The negative effects of the 1971 wine law have been rigorously debated since 1984 by the Confederation of Predicate Wine Estates (Verband der Prädikatsweingüter, or VDP), with the threefold goal of reinvigorating the renown of German vineyards, giving dry wines the recognition they deserve, and establishing an explicit, traditional taste profile for the concept of Prädikat (distinction). These discussions led to a classification model in which wines were graded according to a quality pyramid: table wine (Gutsweine or Ortsweine), classified wine(klassifizierte Lagenweine), and wine from VDP premier sites(VDP Erste Lage).
A prerequisite for this classification was a precise demarcation of the best parcels, which VDP members were to carry out in their own vineyards. As a basis for the classifications, historical vineyard maps were consulted to determine which sites were historically regarded as superior according to certain criteria (high land taxes, for example), as well as a vineyard's record of producing high-quality wines over the course of decades.
The designation Erste Lage was given to the highest class of wine and was marked by a logo showing the numeral one with a grape bunch on the label or directly on the bottle. This logo marks the qualifying vineyards on the maps in this atlas. All wines of this category are produced with a focus on terroir. Dry wines of this category are indicated by the term VDP Grosses Gewächs (great growth), except in the Rheingau, where the term Erstes Gewächs (first-class growth) is used. Wines with residual sugar carry the traditional designations of Spätlese through Trockenbeerenauslese.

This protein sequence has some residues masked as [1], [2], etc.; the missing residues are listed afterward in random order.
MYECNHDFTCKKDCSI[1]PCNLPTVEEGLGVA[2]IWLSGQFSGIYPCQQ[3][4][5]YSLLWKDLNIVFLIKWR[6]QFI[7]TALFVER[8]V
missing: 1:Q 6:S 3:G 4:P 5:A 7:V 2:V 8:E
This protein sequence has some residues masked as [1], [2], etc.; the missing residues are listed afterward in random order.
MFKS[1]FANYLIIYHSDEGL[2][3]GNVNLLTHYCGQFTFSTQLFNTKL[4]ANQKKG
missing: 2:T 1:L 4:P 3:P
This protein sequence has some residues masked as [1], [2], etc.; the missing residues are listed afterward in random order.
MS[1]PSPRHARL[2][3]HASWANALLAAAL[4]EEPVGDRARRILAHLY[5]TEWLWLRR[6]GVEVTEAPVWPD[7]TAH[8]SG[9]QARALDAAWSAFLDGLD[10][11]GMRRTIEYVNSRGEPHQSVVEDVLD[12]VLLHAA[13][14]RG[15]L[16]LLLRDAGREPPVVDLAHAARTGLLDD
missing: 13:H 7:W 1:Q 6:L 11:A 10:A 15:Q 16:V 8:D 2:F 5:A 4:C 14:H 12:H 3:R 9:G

Besides Erste Lage, there are other classified vineyards whose wines are permitted to carry a designated name: these are the Zweite Lage (second-ranked sites). Vineyard names appear only on wines of these two classifications. All other wines are marketed without indication of the vineyard of origin.
The VDP's classification scheme has done the great service of directing consumer attention back to the quality of vineyard parcels; however, it has also introduced many problems. A comparably easy defect to fix is the confederation's overgenerosity in acceding to the wishes of its members. A more serious problem is that the quality rankings of the VDP are incompatible with the classifications specified by current wine laws. For example, wines designated by the VDP as Grosses Gewächs are considered ordinary table wines (Qualitätswein) under the 1971 law. The latter is a legal concept that exists independent of the VDP's minimum requirements: for example, it does not prohibit certain types of enrichment.